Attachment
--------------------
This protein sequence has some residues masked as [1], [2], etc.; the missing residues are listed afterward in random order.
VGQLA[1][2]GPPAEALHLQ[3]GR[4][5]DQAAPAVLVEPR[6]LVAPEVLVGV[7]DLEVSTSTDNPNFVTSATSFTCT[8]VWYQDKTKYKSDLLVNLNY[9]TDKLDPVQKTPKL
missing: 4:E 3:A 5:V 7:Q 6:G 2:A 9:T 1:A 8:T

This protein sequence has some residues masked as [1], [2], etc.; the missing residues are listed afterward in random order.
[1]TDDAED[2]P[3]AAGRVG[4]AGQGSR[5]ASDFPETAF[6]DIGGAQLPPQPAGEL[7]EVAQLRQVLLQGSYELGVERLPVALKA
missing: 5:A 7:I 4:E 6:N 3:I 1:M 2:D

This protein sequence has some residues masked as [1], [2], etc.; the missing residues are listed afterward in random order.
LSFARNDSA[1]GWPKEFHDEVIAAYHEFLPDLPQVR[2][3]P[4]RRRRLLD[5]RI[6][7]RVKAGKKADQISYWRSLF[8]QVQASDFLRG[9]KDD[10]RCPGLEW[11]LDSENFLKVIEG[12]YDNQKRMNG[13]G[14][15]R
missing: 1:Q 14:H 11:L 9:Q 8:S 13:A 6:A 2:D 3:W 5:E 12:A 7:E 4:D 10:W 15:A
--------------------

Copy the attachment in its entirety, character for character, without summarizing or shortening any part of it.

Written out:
This protein sequence has some residues masked as [1], [2], etc.; the missing residues are listed afterward in random order.
VGQLA[1][2]GPPAEALHLQ[3]GR[4][5]DQAAPAVLVEPR[6]LVAPEVLVGV[7]DLEVSTSTDNPNFVTSATSFTCT[8]VWYQDKTKYKSDLLVNLNY[9]TDKLDPVQKTPKL
missing: 4:E 3:A 5:V 7:Q 6:G 2:A 9:T 1:A 8:T

This protein sequence has some residues masked as [1], [2], etc.; the missing residues are listed afterward in random order.
[1]TDDAED[2]P[3]AAGRVG[4]AGQGSR[5]ASDFPETAF[6]DIGGAQLPPQPAGEL[7]EVAQLRQVLLQGSYELGVERLPVALKA
missing: 5:A 7:I 4:E 6:N 3:I 1:M 2:D

This protein sequence has some residues masked as [1], [2], etc.; the missing residues are listed afterward in random order.
LSFARNDSA[1]GWPKEFHDEVIAAYHEFLPDLPQVR[2][3]P[4]RRRRLLD[5]RI[6][7]RVKAGKKADQISYWRSLF[8]QVQASDFLRG[9]KDD[10]RCPGLEW[11]LDSENFLKVIEG[12]YDNQKRMNG[13]G[14][15]R
missing: 1:Q 14:H 11:L 9:Q 8:S 13:A 6:A 2:D 3:W 5:E 12:A 7:E 4:D 10:W 15:A